Let me just say this: I am terrified of the Cordyceps fungus. This is a fungus that infects insects and arthropods. It attacks its host, replacing tissue and sprouting ominous stems that grow outside of its body. Eventually, these stems release spores into the air, infecting other hosts, and the cycle repeats ad nauseam. It’s rather special, like the work of a mad scientist whose only goal is to eradicate everything. So far, the fungus has no negative effect on humans and is even used in some medicine and recipes, though I have no desire to nom nom on creepy shrooms.
The Last of Us imagines a world where this is not the case. Where one unlucky dude got infected–and then millions did. I ended up dog-sitting for some friends during that recent, so-called storm of the century, and I took The Last of Us, Destiny, and Red Dead Redemption off my friend’s PS3 gaming shelf, intending to give all a whirl in between petting dogs and letting dogs go outside to do their canine business. Alas, I only ended up playing the first of the three, and it really took me by surprise. Yeah, I know, I’m pretty late to this train, but, based off all the talk in 2013 during “game of the year” time, I’m well aware that many are thrilled with how The Last of Us turned out. That it is a good, possibly great game. That’s not what surprised me. Let me explain.
I thought The Last of Us was going to be scarier than it is. I mean, its ideas and the inevitable actions of man in a post-apocalyptic world are horrifying, but that actual sneaking around enemies, both human and mutated, is more mechanical–and often frustrating–than anything frightening. Sure, I’m still not a fan of the sound Clickers make, but I can get past it. Literally. It just takes patience and willpower. For the longest time, I stayed away from The Last of Us, liking it to things like Dead Space and Amnesia: The Dark Descent, horror adventures built mostly around jump scares, tension, and a sense of hopeless dread. The Last of Us does feature the latter two elements heavily, but there are no cheap scares here. At least as far as I’ve gotten, which is up to when Joel and Ellie arrive at Eastern Colorado University.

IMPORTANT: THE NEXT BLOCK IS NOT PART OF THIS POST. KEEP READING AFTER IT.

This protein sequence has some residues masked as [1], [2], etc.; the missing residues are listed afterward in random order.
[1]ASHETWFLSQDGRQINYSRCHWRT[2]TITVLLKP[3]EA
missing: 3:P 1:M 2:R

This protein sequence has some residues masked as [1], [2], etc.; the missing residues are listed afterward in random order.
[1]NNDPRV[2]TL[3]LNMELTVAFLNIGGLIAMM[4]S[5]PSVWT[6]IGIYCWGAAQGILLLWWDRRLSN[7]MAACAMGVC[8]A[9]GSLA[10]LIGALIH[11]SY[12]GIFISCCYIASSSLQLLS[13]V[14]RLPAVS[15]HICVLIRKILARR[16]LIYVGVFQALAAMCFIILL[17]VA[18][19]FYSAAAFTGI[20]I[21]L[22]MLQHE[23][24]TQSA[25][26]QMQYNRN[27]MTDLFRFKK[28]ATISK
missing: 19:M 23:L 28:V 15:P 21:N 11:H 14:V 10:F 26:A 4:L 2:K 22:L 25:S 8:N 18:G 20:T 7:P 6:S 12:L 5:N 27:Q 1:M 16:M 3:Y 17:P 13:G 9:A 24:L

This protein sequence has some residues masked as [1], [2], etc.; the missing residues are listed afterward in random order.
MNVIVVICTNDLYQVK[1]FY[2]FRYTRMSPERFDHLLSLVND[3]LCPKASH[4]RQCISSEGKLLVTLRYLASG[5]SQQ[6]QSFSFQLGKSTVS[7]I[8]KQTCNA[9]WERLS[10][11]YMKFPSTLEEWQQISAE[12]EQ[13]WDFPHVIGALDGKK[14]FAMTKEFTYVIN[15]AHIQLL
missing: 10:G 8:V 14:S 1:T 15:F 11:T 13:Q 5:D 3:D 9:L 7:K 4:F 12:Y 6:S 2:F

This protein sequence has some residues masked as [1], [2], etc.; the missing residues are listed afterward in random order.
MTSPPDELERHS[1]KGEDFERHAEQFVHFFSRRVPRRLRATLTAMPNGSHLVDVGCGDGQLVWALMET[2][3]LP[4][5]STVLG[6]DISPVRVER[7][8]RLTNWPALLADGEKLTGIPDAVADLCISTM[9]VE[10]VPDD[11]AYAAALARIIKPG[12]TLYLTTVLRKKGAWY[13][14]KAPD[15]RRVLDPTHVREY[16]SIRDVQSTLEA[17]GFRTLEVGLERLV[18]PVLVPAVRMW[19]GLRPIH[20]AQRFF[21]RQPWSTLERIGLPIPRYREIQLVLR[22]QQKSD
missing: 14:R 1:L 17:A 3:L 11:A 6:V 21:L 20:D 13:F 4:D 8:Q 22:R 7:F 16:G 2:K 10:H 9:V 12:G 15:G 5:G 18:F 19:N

I’m playing The Last of Us on its normal difficulty, but have found several sections extremely frustrating. Namely, navigating a room full of shiv-only Clickers, running from a noise-making generator, and that suburban sniper sequence. I may or may not bump it down to easy, which is not the worst thing in the world, seeing as I’m really just going through the combat scenarios to see the next cutscene or interaction between characters. This could’ve totally been a highly polished point-and-click adventure game sans guns and action-driven conflict, and I’d be enjoying my time all the same. Or maybe not. Maybe these combat sections are imperative to the plot, to see how violent Joel gets, how violent he has to be to stay alive. All I know is that playing The Last of Us is not what I look forward to most.
That said, possibly one of my favorite trends in videogames over the last decade is being able to see enemies–and track them–through walls. This was one of the early upgrades I got in Deus Ex: Human Revolution. I know tagging enemies in Far Cry 3 and 4 is important to keeping tabs on everyone, and that very same tagging system helped keep me alive in Far Cry 3: Blood Dragon. Here, in The Last of Us, Joel can enter “listening” mode any time he wants; this puts him in a crouch, turns the world black and white, and pops up visible silhouettes of enemies in the area. I find myself walking around in this mode so often that I forget how colorful Naughty Dog’s world is, how lush with greenery and rust and blood it actually is. I hide by listening.
I suspect I’ll be back for some post-The Last of Us writing, given how powerful the narrative is turning out and unfolding. Plus, I think, unlike with Tomb Raider and Dragon Age: Inquisition, I will give the online multiplayer a shot. A sneaky, stealthy bow shot, that is. Er, hopefully.
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